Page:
J.R.R. Tolkien is known for helping C.S. Lewis leave atheism but Lewis is not the only person that Tolkien has helped spiritually. Fredric Heidemann shares his story of reading Lord of the Rings changed his life.
I grew up in a loving, comfortable atheist household of professional scientists. My dad was a lapsed Catholic, and my mom was a lapsed Lutheran. From the time that I could think rationally on the subject, I did not believe in God. God was an imaginary being for which there was no proof. At best, God was a fantasy for half-witted people to compensate their ignorance and make themselves feel better about their own mortality. At worst, God was a perverse delusion responsible for most of the atrocities committed by the human race.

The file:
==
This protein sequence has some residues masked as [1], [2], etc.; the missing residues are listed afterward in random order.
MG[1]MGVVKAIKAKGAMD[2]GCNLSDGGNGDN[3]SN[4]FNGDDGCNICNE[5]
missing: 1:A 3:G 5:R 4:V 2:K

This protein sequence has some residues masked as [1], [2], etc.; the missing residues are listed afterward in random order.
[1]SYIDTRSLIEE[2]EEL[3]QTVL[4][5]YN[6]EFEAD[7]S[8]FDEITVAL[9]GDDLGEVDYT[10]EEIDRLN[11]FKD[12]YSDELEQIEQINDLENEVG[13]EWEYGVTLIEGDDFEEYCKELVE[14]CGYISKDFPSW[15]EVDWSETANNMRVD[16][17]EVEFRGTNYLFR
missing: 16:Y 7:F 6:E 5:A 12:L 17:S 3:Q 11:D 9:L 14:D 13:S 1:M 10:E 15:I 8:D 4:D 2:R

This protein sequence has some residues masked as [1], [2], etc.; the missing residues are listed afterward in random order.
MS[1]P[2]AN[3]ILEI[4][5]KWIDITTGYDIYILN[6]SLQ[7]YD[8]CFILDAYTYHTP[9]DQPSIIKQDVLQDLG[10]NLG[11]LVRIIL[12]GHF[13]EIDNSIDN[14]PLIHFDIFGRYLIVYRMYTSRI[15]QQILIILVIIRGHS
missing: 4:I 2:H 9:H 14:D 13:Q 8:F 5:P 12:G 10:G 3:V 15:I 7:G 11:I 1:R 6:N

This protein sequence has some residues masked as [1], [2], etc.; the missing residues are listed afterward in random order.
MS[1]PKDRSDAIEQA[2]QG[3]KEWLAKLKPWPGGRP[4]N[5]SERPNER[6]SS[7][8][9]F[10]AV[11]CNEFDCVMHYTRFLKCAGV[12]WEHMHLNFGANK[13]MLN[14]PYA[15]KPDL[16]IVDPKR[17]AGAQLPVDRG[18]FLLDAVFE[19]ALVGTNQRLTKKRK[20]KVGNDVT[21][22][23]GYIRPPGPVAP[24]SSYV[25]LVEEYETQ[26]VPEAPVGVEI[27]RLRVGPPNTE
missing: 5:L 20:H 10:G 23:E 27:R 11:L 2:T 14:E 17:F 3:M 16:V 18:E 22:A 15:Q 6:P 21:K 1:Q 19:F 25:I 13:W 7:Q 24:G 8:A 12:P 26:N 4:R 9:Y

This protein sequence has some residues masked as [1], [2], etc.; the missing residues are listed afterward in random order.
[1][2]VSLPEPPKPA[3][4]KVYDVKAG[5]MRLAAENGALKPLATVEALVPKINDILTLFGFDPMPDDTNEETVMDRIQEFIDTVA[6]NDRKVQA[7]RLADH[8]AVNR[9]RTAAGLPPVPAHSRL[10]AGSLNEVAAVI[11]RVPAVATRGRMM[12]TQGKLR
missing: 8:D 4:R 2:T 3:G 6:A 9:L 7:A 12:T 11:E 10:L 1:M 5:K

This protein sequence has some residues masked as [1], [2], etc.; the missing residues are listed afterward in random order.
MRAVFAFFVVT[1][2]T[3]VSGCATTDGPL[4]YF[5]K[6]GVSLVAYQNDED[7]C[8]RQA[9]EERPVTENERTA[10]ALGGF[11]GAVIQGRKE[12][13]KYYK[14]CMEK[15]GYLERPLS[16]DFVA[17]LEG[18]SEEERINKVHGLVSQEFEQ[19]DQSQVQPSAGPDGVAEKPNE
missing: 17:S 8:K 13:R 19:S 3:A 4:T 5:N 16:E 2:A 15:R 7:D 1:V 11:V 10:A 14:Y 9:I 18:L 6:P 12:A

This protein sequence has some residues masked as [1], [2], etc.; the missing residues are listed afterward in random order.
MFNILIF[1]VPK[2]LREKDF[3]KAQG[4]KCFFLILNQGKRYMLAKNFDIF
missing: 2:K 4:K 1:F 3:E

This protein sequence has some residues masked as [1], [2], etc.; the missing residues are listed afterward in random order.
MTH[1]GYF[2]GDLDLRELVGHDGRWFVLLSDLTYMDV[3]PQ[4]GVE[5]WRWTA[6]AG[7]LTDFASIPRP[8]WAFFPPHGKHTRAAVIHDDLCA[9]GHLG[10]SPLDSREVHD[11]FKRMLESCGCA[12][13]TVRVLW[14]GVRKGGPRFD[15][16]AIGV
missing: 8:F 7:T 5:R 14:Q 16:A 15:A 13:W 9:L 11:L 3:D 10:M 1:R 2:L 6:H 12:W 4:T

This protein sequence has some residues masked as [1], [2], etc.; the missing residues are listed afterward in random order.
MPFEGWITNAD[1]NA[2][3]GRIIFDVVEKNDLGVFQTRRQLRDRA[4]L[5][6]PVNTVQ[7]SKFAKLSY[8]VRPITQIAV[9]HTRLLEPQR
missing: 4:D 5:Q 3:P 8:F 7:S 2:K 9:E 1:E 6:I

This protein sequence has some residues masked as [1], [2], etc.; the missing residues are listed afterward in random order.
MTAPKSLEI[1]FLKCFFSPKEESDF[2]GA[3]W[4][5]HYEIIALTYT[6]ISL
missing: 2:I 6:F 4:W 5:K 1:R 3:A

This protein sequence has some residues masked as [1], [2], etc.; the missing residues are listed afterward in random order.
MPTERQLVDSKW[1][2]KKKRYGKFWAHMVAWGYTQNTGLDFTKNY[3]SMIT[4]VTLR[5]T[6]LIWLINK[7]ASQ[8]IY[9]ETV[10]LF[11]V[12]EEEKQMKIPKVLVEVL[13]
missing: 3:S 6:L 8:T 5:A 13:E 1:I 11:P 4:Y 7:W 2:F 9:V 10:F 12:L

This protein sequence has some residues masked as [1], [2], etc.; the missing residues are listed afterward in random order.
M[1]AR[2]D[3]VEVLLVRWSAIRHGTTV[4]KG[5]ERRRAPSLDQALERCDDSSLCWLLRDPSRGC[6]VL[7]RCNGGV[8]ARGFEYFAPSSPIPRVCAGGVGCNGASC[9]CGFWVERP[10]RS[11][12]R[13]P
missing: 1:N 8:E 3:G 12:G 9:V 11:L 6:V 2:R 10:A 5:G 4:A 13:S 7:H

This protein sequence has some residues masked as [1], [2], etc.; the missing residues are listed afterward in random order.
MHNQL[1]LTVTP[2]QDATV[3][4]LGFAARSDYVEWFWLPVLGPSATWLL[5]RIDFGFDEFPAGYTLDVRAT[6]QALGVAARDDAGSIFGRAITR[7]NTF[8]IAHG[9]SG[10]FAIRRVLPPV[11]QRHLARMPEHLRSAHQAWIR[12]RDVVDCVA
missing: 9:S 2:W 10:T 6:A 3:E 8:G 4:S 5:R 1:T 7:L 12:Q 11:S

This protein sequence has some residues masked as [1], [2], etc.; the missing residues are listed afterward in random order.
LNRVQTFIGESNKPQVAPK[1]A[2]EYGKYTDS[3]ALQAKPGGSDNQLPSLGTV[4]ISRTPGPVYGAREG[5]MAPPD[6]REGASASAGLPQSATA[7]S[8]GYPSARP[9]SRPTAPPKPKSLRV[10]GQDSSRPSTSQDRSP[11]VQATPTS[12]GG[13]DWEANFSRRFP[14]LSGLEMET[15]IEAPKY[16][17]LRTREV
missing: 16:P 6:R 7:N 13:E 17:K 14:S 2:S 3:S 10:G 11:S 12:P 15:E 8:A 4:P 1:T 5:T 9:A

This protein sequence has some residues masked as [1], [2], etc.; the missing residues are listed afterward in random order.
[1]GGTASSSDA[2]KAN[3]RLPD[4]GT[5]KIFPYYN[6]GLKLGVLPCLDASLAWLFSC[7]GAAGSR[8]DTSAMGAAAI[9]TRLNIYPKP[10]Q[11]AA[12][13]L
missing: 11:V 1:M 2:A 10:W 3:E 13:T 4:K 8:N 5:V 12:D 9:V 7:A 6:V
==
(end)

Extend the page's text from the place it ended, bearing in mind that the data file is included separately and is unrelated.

What broke the ice? What made me consider God’s existence a real possibility? The Lord of the Rings. I was a young teenager when I first read the Tolkien tomes, and it immediately captivated me. The fantasy world of Middle-Earth oozes life and profundity. The cultures of the various peoples are organic, rooted in tradition while maintaining a fresh, living energy. Mountains and forests have personalities, and the relationship between people and earth is marked by stewardship and intimacy. Creation knowing creation. Tolkien describes these things with beautiful prose that reads like its half poetry and half medieval history. Everything seems “deep” in The Lord of the Rings. The combination of character archetypes and assertive “lifeness” in the novel touches on an element of fundamental humanity. Every Lord of the Rings fan knows exactly what I’m talking about.
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